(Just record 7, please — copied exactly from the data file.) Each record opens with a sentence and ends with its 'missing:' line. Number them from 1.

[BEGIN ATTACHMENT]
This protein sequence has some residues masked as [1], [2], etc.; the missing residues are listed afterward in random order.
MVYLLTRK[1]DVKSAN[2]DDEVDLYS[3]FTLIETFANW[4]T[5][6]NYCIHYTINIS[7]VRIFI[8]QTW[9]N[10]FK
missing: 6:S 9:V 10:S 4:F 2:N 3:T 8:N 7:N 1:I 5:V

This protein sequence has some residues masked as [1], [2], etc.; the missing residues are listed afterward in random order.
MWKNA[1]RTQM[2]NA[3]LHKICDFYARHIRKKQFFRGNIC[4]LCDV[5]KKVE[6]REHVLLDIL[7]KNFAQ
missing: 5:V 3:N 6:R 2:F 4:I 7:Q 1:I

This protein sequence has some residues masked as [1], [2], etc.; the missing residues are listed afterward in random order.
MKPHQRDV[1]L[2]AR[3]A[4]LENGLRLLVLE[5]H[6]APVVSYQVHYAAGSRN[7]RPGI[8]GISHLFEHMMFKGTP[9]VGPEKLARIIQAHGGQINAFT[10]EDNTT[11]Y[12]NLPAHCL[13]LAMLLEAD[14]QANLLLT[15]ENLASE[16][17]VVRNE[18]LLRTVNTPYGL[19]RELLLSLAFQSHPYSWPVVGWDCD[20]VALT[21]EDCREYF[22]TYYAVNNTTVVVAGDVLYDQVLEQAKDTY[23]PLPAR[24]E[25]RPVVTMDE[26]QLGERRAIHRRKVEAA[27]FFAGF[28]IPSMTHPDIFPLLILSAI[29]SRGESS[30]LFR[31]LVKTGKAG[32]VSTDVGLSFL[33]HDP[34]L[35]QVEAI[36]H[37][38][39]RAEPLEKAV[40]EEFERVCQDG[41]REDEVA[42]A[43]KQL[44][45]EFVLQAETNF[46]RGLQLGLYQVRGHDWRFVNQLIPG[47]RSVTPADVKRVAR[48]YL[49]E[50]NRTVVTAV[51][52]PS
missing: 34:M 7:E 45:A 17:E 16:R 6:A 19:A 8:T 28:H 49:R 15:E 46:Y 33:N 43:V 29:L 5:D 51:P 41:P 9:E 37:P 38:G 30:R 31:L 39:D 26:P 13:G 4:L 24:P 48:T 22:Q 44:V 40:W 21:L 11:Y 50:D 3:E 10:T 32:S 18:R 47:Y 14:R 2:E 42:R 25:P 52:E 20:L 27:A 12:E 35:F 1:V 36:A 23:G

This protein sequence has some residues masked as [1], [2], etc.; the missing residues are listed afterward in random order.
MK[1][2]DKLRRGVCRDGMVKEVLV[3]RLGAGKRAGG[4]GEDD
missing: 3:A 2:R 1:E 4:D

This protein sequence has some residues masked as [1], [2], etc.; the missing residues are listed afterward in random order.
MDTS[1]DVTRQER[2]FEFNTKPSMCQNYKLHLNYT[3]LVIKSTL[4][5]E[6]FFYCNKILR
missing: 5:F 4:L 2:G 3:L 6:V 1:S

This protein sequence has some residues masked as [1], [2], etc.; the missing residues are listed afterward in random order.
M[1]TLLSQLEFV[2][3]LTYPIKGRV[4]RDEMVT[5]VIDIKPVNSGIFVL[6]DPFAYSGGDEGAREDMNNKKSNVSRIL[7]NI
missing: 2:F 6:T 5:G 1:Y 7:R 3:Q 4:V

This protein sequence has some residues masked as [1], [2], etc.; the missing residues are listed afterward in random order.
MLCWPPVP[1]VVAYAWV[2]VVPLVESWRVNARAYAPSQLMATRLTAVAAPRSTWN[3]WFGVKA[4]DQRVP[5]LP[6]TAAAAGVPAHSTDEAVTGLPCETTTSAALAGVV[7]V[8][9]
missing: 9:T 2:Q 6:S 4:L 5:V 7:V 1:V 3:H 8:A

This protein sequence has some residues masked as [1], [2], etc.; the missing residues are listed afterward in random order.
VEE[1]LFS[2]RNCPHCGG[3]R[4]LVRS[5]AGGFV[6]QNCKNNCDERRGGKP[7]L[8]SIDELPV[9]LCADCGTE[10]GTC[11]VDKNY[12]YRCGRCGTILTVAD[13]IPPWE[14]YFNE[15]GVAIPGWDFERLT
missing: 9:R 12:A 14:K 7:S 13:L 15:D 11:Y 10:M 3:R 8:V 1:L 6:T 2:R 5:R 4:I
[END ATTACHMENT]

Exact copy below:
This protein sequence has some residues masked as [1], [2], etc.; the missing residues are listed afterward in random order.
MLCWPPVP[1]VVAYAWV[2]VVPLVESWRVNARAYAPSQLMATRLTAVAAPRSTWN[3]WFGVKA[4]DQRVP[5]LP[6]TAAAAGVPAHSTDEAVTGLPCETTTSAALAGVV[7]V[8][9]
missing: 9:T 2:Q 6:S 4:L 5:V 7:V 1:V 3:H 8:A